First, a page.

# Understanding about Sequences and Series

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• Vividly
In summary, there are various methods to determine if a sequence or series converges or diverges, including the use of geometric and telescoping series and comparison with known convergent or divergent series. Complex analysis can also be a helpful tool in studying Taylor series. Ultimately, determining convergence depends on the specific properties of the series in question.
Vividly
Homework Statement:: Tell me if a sequence or series diverges or converges
Relevant Equations:: Geometric series, Telescoping series, Sequences.

If I have a sequence equation can I tell if it converges or diverges by taking its limit or plugging in numbers to see what it goes too?

Also if I have a series, can I tell if it converges or diverges if it goes to a certain number? Or does it depend on the type of series? I know the geometric series method is a/1-r and the telescoping series is the first value of the first term subtracted by the last value in the last term. Then you take the limit to see what it goes to. I want to understand how you can tell if it nonmonotonic and bounded and also if it converges or diverges.

Im confused on methods to use and so far I have only learned Geometric series, telescoping series and harmonic series in class.

[Moderator's note: moved from a technical forum.]

The definition says: If the sequence of partial sums ##S_n=\sum_{k=1}^n a_k## converges, then the series converges. That means ##\lim_{n \to \infty} S_n < \infty \Longrightarrow \sum_{k=1}^\infty a_k < \infty \,.## This may look trivial, but it transforms the convergence of a sum into a convergence of a sequence that is easier to determine. If you plug in some numbers, then you have to do it for the sequence. The standard example is the series ##\sum_{k=1}^\infty 1/n## which diverges because ##\ln n =\int_1^n (1/x) dx## goes to infinity and our series is basically the Riemann sum of the integral. So, plugging in numbers won't give you enough information. It can be used to get a feeling, a heuristic, but even this could set you on the wrong track.

There are a couple of criteria to determine whether a series converges or not:
https://en.wikipedia.org/wiki/Convergence_tests
or the nice list in table form here:
https://de.wikipedia.org/wiki/Konvergenzkriterium#Konvergenzkriterien_für_Reihen

There are a variety of techniques to test if a series converges. A lot of it is like a bag of tricks, comparing the series in question with a series that is known to converge or not.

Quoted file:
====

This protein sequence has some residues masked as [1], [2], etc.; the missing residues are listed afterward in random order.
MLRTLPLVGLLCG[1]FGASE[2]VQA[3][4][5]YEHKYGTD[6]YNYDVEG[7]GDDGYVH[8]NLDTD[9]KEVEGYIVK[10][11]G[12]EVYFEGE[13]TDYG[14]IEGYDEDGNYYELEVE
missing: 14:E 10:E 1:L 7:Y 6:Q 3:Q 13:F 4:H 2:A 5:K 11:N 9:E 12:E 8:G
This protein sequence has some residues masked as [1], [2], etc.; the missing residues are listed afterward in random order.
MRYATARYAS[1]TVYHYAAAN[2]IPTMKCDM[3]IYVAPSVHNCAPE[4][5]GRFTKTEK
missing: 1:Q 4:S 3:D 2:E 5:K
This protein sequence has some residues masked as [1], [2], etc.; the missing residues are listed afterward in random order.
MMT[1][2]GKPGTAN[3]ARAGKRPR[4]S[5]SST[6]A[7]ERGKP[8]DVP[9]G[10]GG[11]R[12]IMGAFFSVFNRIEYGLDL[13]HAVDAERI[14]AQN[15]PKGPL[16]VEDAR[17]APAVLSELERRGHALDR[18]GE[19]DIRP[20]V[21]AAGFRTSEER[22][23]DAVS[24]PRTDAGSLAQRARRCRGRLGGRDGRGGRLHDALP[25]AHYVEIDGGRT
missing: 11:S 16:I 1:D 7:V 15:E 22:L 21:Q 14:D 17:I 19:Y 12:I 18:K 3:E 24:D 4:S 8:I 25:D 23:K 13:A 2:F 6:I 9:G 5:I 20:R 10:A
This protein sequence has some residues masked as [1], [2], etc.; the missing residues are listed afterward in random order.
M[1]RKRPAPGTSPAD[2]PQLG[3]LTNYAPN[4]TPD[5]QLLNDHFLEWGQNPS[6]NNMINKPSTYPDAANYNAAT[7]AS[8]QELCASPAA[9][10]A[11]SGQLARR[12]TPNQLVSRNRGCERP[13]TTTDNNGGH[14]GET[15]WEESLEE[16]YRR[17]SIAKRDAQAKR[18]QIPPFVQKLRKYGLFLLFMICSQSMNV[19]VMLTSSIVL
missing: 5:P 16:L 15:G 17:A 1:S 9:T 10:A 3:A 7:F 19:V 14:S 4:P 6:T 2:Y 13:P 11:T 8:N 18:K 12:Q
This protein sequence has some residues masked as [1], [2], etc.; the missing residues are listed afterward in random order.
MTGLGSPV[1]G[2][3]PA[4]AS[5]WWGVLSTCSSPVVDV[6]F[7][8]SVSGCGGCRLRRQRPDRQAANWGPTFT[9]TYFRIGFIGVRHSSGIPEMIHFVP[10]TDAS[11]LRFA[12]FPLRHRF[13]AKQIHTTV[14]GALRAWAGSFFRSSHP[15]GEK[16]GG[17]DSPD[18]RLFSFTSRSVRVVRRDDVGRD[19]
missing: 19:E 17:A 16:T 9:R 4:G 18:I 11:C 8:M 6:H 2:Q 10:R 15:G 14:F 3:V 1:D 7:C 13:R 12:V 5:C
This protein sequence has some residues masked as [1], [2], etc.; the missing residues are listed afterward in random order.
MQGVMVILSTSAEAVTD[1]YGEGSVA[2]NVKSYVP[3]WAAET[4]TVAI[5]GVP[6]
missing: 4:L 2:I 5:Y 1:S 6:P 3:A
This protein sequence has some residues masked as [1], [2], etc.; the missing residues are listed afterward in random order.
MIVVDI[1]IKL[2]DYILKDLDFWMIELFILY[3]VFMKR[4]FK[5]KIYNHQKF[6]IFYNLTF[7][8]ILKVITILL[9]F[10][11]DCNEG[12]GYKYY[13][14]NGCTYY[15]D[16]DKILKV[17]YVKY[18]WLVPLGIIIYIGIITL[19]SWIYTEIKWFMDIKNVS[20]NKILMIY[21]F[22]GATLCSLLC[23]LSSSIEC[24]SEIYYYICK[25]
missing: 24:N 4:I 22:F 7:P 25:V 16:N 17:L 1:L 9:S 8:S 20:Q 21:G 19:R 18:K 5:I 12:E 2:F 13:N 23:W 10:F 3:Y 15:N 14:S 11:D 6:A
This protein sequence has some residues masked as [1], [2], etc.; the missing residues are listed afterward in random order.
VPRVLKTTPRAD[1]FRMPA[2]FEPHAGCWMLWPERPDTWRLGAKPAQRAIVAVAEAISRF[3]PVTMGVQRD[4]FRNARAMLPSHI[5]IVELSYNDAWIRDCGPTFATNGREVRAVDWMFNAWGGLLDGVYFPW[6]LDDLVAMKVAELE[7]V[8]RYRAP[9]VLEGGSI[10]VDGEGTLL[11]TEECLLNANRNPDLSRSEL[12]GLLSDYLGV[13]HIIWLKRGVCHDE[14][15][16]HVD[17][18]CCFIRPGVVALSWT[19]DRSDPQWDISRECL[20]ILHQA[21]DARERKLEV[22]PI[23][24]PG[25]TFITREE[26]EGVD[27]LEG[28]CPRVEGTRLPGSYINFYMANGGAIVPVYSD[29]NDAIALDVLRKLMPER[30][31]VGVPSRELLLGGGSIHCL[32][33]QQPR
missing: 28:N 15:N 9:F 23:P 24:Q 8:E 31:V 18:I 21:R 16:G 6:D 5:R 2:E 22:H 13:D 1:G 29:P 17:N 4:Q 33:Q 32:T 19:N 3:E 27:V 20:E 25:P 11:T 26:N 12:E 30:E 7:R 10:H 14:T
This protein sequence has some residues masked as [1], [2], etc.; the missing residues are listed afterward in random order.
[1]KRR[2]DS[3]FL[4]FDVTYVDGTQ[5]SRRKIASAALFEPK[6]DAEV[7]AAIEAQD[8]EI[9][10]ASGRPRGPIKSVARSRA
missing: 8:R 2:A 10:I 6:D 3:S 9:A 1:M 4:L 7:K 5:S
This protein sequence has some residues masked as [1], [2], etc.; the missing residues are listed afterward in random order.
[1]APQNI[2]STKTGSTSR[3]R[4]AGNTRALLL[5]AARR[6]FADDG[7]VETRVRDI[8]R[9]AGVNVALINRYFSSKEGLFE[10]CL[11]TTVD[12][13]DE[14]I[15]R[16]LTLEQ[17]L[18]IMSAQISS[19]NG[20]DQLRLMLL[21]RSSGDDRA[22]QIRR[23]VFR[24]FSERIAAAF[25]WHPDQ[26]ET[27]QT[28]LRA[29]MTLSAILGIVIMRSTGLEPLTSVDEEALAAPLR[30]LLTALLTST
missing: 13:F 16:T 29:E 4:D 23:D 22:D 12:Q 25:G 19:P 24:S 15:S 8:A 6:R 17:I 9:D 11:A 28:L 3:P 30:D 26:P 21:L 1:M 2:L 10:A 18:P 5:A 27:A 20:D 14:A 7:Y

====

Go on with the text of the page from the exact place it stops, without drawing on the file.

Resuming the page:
A lot of number series can be compared to a Taylor series ##\sum{a_n x^n}## with a specific value of ##x## for which the convergence properties are known. Complex analysis is a very helpful and methodical way to study the Taylor series.

"Does this converge?" is generally much easier to answer than the follow up "if so, what does it converge to?"

ergospherical

## 1. What is a sequence?

A sequence is a list of numbers or objects that follow a specific pattern or rule. Each element in the sequence is called a term, and the position of a term in the sequence is called its index.

## 2. What is the difference between a sequence and a series?

A sequence is a list of terms, while a series is the sum of those terms. In other words, a series is the result of adding up all the terms in a sequence.

## 3. What is the difference between an arithmetic and geometric sequence?

An arithmetic sequence is a sequence in which each term is obtained by adding a constant value to the previous term. A geometric sequence is a sequence in which each term is obtained by multiplying the previous term by a constant value.

## 4. How do you find the nth term of a sequence?

To find the nth term of a sequence, you need to identify the pattern or rule that the sequence follows. Once you have identified the pattern, you can use it to find the value of any term in the sequence by plugging in the term's index into the formula.

## 5. How can sequences and series be applied in real life?

Sequences and series have many real-life applications, such as in financial investments, population growth, and natural phenomena. They can also be used in computer algorithms, music composition, and sports statistics.

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